Availability of vernacular content online; a need and a challenge

Availability of vernacular content online; a need and a challenge

Author | Sonam Gulati | Thursday, May 08,2014 8:08 AM

Availability of vernacular content online; a need and a challenge

By June 2014, India is projected to reach a whopping 243 million internet users, which is a yearly growth of 28 per cent. It is fitting that more and more regional language content should be created to cater to a variety of segments.

As per a study done by MindShift Metrics, after English, Hindi is the most preferred language for accessing internet in India followed by Tamil, Marathi, Gujarati , Telugu and Bengali in that order. The growing popularity of regional languages is supported by the fact that English speaking audience are fewer in number compared to regional language speakers and with internet penetration on the rise, the people beyond urban cities accessing internet are demanding content in their own language.

All global social media sites have also woken up to the fact that they if they don’t go local in India they might soon lose relevance. While Google launched its Translator in Hindi way back in 2007, and its Hindi portal in 2009; micro-blogging site Twiiter launched its Hindi support in 2011. Today, Google supports languages such as Gujarati, Marathi, Bengali, and Tamil among others. A study released by IAMAI earlier this year identified local languages as the single largest driver of internet growth in rural areas. The report found the current local language usage penetration among the active internet users is around 42 per cent. The latest in social media sites to launch Hindi language support is Pinterest. In March this year the social networking site launched a Hindi version.

More demand for vernacular content

All these trends are enough to make advertisers go local as well. Many brands from all sectors are now indulging in more and more local language content on digital especially social media. Brands like Maharashtra Times, BBC Hindi, AAP Kerala and mostly all publishers are now using social media to deliver content in local languages as well.

Talking to exchange4media, Prashant Dixit, Global Business Development at Vserv.mobi, a mobile ad network shared that more and more brands are turning to regional language content on mobile as well. “Initially the internet was English only medium and then came Hindi and later it took a long time for other languages to come on the web.It further took a lot of time for advertisers to adapt their content to vernacular languages. But on mobile the journey has been comparatively shorter,” he added. He further shared that Vserv has over 150 apps for regional content and more than than 35-40 regional magazines are getting appified or digitized. “Second rung of languages where the numbers are smaller are also getting attention. Our statistics clearly show that we are adding more users in vernacular languages than in English languages,” he added.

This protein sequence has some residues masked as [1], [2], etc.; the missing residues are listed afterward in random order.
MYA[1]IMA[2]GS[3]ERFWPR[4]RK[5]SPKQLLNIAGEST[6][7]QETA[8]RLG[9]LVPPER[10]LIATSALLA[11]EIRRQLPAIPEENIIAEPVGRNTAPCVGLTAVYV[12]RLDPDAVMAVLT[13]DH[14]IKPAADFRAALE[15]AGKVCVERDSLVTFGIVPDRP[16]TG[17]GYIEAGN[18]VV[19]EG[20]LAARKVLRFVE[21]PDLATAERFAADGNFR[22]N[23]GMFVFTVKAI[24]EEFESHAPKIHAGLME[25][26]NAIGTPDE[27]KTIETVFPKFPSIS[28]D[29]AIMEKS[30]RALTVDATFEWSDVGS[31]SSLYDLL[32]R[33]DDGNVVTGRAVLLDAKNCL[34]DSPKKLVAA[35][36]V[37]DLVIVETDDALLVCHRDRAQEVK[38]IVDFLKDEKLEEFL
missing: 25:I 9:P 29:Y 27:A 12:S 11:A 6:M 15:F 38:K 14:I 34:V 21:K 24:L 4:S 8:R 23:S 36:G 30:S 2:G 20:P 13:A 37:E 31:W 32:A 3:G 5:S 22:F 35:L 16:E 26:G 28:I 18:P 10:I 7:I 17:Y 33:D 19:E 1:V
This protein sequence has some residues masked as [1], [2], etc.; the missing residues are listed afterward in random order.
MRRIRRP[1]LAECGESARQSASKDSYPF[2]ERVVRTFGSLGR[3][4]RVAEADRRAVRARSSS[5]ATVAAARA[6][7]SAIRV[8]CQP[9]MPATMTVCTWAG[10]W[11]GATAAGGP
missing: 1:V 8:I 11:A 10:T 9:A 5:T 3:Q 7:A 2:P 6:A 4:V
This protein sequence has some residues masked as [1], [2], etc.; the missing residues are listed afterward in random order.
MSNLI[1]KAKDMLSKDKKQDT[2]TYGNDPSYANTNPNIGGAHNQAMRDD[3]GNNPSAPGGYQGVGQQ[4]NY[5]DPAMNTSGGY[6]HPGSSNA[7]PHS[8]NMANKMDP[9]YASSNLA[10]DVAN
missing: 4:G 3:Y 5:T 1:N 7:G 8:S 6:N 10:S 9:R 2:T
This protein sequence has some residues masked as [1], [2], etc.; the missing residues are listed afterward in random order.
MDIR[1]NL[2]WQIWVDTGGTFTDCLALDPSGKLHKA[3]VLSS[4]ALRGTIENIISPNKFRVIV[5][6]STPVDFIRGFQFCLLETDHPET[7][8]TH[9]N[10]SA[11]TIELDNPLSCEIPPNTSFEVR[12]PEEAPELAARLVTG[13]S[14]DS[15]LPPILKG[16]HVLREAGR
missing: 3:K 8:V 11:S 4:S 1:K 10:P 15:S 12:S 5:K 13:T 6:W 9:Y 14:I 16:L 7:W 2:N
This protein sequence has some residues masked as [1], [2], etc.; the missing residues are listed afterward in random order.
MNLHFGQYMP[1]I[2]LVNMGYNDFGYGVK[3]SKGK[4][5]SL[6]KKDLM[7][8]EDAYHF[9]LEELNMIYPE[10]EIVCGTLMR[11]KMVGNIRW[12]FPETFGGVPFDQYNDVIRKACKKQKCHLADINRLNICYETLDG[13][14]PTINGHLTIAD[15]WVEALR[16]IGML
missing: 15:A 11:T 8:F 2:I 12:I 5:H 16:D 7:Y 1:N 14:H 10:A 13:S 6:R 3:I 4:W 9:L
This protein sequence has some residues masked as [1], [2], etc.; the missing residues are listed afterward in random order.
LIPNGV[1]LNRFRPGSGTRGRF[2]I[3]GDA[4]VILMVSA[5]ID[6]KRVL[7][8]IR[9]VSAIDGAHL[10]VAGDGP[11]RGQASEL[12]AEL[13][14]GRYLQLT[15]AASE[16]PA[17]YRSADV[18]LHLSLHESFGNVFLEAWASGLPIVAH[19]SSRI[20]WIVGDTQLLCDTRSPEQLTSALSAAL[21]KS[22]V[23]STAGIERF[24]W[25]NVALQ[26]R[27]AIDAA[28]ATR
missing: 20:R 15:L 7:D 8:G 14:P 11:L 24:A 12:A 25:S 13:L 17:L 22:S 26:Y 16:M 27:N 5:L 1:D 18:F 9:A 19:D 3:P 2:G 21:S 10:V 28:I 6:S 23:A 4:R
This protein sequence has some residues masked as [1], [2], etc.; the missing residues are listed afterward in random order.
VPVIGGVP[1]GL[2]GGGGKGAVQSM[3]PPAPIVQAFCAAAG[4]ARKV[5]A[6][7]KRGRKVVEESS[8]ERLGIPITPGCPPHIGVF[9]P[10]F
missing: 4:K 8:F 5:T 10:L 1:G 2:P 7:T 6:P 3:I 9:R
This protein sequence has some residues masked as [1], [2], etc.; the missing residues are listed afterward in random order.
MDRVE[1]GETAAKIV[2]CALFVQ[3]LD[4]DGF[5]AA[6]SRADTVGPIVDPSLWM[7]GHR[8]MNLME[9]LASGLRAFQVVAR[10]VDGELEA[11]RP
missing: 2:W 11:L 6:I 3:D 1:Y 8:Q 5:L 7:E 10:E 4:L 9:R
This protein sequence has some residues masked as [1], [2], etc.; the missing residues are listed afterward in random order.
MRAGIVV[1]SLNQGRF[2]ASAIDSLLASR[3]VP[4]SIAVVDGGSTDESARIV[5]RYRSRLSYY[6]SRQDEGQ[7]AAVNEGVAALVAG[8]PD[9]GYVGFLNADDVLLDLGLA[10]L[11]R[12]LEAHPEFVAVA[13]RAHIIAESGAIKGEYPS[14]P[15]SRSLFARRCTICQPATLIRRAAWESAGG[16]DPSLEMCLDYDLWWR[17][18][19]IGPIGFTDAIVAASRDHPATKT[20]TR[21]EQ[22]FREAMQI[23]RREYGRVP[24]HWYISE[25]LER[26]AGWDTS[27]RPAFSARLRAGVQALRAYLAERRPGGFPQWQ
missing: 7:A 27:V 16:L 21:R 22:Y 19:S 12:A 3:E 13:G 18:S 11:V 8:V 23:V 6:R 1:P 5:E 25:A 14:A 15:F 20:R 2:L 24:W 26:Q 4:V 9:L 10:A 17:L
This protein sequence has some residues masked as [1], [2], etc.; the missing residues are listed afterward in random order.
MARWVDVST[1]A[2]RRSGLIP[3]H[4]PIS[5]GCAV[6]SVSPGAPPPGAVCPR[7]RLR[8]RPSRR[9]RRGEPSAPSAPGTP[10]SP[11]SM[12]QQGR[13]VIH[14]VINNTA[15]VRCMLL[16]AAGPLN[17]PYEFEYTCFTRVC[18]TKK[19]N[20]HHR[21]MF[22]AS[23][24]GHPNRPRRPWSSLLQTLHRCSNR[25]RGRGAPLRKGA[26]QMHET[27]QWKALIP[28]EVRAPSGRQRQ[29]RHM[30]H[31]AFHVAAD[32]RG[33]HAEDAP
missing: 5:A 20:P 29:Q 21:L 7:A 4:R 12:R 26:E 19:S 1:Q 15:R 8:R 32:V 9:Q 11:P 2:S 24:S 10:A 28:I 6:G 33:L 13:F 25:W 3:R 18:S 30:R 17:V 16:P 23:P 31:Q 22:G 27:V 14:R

Zafar Rais, Founder and CEO - Mindshift Interactive shared that as per their data, the vernacular sites are growing at 56 per cent yearly and English sites just by 11 per cent  which is a clear testimony to the demand of regional language content. He further shared that IndiBlogger, a popular Indian blog portal, hosted 350 Hindi blogs in 2010 which has now gone up to 1861. 

Technology plays a big dampener as of now in cracking the regional language content code. There are no handsets available which makes internet browsing in vernacular languages a dream. Add to that the fact that bigger brands have not yet gone all out in terms of customized content in regional languages. While all vernacular language publications are going digital, the area of original content or ads remains untapped.

Dixit agreed that there is a challenge in creating the content at present. “The challenge is more in terms of ecosystem rather in term of acceptability of regional content by advertisers. While advertisers include regional content in their media plan the unavailability of regional content and more agencies coming in is a problem. The need here is agencies to start making more regional language creatives,” he added.

Rais stated that the challenge also lies in identifying the audience. “Advertisers and publishers need to identify specific target groups. One should also look at consumer base they have offline v/s online and customize content accordingly,” he added. He further said that the handling of regional audience requires a different training.

While 3G and 4G penetration coupled with further cheaper phones will take access to another level, content creation is a challenge that needs to be resolved at publisher level. Simple things like brand FAQs, product descriptions, etc. are never found in local languages. While matrimonial and education sectors have been using local languages since a long time the CPG category players are also coming to fore now.
What we need now is more vernacular sites like Raftaar.in and IndiBlogger.in that create an ecosystem for brands to also advertise in local languages. As Dixit pointed out, brands are ready and have already accepted the need for vernacular in their media plans, it’s all about the ecosystem.

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